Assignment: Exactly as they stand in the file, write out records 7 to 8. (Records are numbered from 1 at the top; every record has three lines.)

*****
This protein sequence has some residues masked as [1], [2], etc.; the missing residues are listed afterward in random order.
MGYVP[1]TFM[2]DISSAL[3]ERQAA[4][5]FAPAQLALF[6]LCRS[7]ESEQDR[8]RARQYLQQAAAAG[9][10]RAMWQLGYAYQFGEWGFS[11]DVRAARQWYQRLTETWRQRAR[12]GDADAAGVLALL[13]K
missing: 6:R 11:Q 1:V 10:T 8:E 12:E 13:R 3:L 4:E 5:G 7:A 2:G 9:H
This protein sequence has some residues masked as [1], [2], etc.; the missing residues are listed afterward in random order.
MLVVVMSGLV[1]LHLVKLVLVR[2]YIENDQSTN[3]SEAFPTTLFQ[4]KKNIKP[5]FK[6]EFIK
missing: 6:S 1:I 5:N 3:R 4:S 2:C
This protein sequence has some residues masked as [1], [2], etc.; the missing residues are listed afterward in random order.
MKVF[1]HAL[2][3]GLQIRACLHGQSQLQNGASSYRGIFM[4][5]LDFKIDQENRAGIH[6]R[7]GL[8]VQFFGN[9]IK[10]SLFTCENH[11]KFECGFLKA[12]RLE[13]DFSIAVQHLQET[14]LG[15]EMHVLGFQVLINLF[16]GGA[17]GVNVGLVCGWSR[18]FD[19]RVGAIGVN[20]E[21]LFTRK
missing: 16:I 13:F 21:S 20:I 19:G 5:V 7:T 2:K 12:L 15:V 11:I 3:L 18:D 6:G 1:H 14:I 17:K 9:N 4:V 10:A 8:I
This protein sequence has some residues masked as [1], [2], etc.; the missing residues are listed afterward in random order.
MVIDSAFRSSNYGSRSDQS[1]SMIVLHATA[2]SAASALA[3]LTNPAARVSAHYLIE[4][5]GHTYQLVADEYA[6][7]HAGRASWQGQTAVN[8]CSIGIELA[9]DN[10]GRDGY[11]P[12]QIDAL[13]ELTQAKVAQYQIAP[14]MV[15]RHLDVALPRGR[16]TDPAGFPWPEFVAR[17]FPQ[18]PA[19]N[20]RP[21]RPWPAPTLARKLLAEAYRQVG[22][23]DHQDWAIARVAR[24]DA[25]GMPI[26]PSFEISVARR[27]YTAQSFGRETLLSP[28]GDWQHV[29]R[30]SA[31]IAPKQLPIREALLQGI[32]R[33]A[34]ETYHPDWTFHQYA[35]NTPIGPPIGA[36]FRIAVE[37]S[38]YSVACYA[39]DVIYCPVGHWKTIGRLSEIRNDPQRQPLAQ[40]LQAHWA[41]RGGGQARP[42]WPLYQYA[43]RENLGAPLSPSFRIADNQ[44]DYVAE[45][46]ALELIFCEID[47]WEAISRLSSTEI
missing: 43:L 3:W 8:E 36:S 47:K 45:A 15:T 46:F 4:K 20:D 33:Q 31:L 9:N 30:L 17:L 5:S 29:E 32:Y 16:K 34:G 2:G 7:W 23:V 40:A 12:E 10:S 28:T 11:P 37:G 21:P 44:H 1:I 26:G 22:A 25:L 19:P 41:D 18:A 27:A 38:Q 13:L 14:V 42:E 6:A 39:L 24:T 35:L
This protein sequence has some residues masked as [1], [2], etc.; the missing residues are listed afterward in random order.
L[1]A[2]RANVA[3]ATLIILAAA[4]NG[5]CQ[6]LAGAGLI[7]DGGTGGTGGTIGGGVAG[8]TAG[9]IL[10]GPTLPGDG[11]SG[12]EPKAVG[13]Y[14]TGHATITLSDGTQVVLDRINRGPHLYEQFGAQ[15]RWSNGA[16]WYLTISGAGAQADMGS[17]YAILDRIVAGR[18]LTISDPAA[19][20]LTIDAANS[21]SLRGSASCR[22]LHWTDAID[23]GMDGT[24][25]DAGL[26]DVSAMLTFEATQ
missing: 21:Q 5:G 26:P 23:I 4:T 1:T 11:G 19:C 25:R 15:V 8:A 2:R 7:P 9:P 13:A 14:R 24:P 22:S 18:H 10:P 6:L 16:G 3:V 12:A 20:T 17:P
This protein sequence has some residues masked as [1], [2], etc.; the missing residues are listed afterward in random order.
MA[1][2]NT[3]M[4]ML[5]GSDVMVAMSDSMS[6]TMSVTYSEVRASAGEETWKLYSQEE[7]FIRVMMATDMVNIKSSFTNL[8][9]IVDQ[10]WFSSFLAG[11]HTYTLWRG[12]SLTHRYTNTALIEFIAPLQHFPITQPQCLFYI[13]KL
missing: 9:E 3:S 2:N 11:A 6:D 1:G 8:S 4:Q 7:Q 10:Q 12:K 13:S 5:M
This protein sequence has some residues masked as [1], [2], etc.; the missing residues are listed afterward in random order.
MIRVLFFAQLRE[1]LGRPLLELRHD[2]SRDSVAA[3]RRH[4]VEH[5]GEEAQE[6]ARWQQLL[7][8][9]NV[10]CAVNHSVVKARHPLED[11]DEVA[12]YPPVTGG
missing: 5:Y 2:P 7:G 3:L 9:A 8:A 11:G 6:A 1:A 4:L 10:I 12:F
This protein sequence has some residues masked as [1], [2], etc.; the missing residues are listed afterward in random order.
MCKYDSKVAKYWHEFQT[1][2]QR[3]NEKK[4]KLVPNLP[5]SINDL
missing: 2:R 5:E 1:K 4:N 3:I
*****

This protein sequence has some residues masked as [1], [2], etc.; the missing residues are listed afterward in random order.
MIRVLFFAQLRE[1]LGRPLLELRHD[2]SRDSVAA[3]RRH[4]VEH[5]GEEAQE[6]ARWQQLL[7][8][9]NV[10]CAVNHSVVKARHPLED[11]DEVA[12]YPPVTGG
missing: 5:Y 2:P 7:G 3:L 9:A 8:A 11:G 6:A 1:A 4:L 10:I 12:F
This protein sequence has some residues masked as [1], [2], etc.; the missing residues are listed afterward in random order.
MCKYDSKVAKYWHEFQT[1][2]QR[3]NEKK[4]KLVPNLP[5]SINDL
missing: 2:R 5:E 1:K 4:N 3:I